Newest DARE Program, "Take Charge of Your Life," Is Ineffective and Counterproductive

Not a single study has ever found DARE to be effective in reducing alcohol and drug use or abuse. Because of its clear ineffectiveness, the program was finally cut from federal funding. In the face of losing money from the government, the management of the DARE corporation asked Zili Sloboda and Richard Stevens of the University of Akron to develop the new curriculum for DARE.

The curriculum developers were given a $13.7 Million grant from the Robert Wood Johnson Foundation to evaluate the effectiveness of their curriculum, called Take Charge of Your Life.

The Take Charge of Your Life curriculum was taught to students in grades seven through nine. To evaluate its effectiveness, 20,000 seventh graders were enrolled in the study and followed for three years through the ninth grade. About half of the students received the TCYL curriculum while the other half did not.

Take Charge of Your Life was described by DARE as being based on the most best evidence and research-based strategies for alcohol and drug prevention among youth. From the very beginning the curriculum was widely touted by DARE on its website and in press reports as proving to be a great success.

The evidence has finally emerged that, far from being a success, the program is actually counterproductive. Sloboda and her colleagues have, years after the completion of the study, reported the negative results. The students who were taught Take Charge of Your Life actually increased alcohol consumption and cigarette use compared to those who were not.

DARE has remained very silent about the failure of its new program, which it has not adopted. Instead, it is using the relatively new "keepin' it REAL" curriculum, for which there is no evidence of effectiveness.

 

Source:

  • Sloboda, Z., Stephens, R.C. , Grey, S.S., Teasdale, B, Hawthorne, R.D., Williams, J., and Marquette, J.F. (2009) The adolescent substance abuse prevention study: A randomized field trial of a universal substance abuse prevention program. Drug and Alcohol Dependence, 2009, 102(1-3), 1-10.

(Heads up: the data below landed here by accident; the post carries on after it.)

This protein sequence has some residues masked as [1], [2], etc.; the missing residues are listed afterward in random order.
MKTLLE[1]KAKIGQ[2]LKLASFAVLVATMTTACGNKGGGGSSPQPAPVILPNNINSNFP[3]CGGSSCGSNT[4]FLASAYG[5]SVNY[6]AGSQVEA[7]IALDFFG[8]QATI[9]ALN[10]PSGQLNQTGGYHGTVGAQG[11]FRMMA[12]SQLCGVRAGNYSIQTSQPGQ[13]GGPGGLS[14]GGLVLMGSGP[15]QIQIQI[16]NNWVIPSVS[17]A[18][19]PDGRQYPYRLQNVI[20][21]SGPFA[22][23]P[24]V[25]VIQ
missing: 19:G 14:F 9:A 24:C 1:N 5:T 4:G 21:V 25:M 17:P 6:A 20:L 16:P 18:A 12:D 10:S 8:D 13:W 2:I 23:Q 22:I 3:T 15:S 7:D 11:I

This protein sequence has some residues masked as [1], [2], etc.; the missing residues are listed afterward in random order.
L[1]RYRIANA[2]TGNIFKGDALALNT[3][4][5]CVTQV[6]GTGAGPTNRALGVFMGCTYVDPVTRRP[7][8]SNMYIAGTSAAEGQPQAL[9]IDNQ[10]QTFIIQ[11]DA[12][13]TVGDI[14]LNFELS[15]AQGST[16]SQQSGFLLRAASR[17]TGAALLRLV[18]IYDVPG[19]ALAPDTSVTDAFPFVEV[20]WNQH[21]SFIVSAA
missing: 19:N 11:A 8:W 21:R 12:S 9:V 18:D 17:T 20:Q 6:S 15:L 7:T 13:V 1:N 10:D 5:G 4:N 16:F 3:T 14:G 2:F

Readings:

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  • Cauchon, Dennis. D.A.R.E. doesn't work: Studies find drug program not effective. USA Today, 10-11-93.
  • DeJong, William. A short-term evaluation of project DARE (Drug Abuse Resistance Education): Preliminary indicators of effectiveness. Journal of Drug Education, 1987, 17(4), 279-294.
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  • Oklahoma Criminal Justice Resource Center. An Evaluation of D.A.R.E. (Drug Abuse Resistance Education) programs across Oklahoma: A pilot study. Oklahoma City, OK: Oklahoma Criminal Justice Resource Center, 1998.
  • Palumbo, D.J., and Ferguson, J.L. Evaluating Gang Resistance Education and Training (GREAT): Is the Impact the Same as That of Drug Abuse Resistance Education (DARE)? Evaluation Review, 1995, 19(6), 597-619.
  • Rocky Mountain Behavioral Science Institute. A model for evaluating D.A.R.E. and other prevention programs. News and Views Newsletter, 1995 (Fall).
  • Silfen, Roberta D. An Evaluation of the Effectiveness of the San Antonio Police Department' Drug Abuse Resistance Education (D.A.R.E.) Program. Ed.D. dissertation, Texas A and M University, 1992.
  • Tombs, Barbara S., et al. Preliminary Evaluation of Drug Abuse Resistance Education (D.A.R.E.) in Kansas. Topeka, KS: The Council, 1997.
  • Upton, Jodi. D.A.R.E. doesn't work: Popular anti-drug program not making a difference in metro Detroit - Money can be better spent elsewhere, some experts say. Detroit News, 2-27-00.
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  • Zagumny, M.J., and Thompson, M.K. (1997). Does D.A.R.E. Work? An Evaluation in Rural Tennessee. Journal of Alcohol and Drug Education, 1997, 42, 32-41.

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